The Three Graces by Amanda Craig - review by Kathy O’Shaughnessy

Kathy O’Shaughnessy

Wedding Crasher

The Three Graces


Abacus 395pp £18.99

Amanda Craig’s ninth novel, The Three Graces, juggles multiple plotlines. In the pretty Tuscan countryside a Russian oligarch lives in fear of being poisoned, well-to-do expats and younger English folk deal with first-world problems, immigrants hide, and there’s a colonial past to be reckoned with. The plotting is intricate and the themes are big, yet the book’s special quality comes from something else: a friendship between three octogenarian women whose thoughtful preoccupations with the past, the present and each other form the novel’s
charming centre.

The three women, Diana, Marta and Ruth, have retired to Santorno, a fictional hillside town in Italy. Diana looks after her dementia-plagued husband; Marta, a pianist, is preparing her next concert for the oligarch; Ruth is hosting the wedding of her grandson Olly, a handsome hedge fund manager. They drink coffee in the sun, annoy and like each other, and resolve not to talk about ailments (‘Between them they had four breasts, five eyes and three hip replacements’). Their life in Santorno is made possible by Enzo, who does essential jobs for them. But he is in trouble. When the novel opens, Enzo, terrified about migrant crime, shoots an intruder – an illegal immigrant, it turns out.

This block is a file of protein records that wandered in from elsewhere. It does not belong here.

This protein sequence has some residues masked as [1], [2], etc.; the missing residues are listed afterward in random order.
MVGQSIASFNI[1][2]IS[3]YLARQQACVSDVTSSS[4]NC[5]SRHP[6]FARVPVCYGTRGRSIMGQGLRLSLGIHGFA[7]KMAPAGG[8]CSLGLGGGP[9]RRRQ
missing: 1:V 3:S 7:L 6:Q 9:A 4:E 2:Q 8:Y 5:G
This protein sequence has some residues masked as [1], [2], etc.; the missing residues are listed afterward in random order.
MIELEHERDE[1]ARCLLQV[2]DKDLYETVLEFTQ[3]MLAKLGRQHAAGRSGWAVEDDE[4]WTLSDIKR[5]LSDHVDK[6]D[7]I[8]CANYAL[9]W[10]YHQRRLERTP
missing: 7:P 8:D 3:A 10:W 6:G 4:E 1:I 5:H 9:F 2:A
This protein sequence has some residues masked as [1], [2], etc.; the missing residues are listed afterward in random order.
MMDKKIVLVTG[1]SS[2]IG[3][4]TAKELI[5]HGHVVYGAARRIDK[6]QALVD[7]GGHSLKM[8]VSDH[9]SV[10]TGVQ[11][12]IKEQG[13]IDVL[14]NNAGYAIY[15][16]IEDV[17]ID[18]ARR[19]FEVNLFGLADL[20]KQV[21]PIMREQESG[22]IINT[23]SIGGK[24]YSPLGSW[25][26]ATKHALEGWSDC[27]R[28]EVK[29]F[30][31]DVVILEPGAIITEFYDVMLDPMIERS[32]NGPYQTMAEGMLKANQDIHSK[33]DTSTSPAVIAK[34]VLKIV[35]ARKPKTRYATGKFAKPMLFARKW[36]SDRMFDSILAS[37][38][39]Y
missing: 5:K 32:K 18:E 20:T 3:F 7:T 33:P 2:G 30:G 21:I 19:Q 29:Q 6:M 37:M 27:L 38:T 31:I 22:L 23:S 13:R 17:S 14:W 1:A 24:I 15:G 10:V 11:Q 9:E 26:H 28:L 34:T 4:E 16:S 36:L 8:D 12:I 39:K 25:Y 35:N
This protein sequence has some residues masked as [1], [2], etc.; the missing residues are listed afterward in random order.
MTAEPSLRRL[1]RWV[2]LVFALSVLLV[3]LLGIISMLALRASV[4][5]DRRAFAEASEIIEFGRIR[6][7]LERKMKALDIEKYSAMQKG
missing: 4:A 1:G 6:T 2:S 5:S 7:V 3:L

Enzo fears he’s committed a murder, but it transpires that the immigrant, called Blessing, has taken shelter in an outhouse near Ruth’s farmhouse, where he’s quickly mistaken for a wedding guest. What luck! He can get food and a bed, and is exactly where he needs to be,

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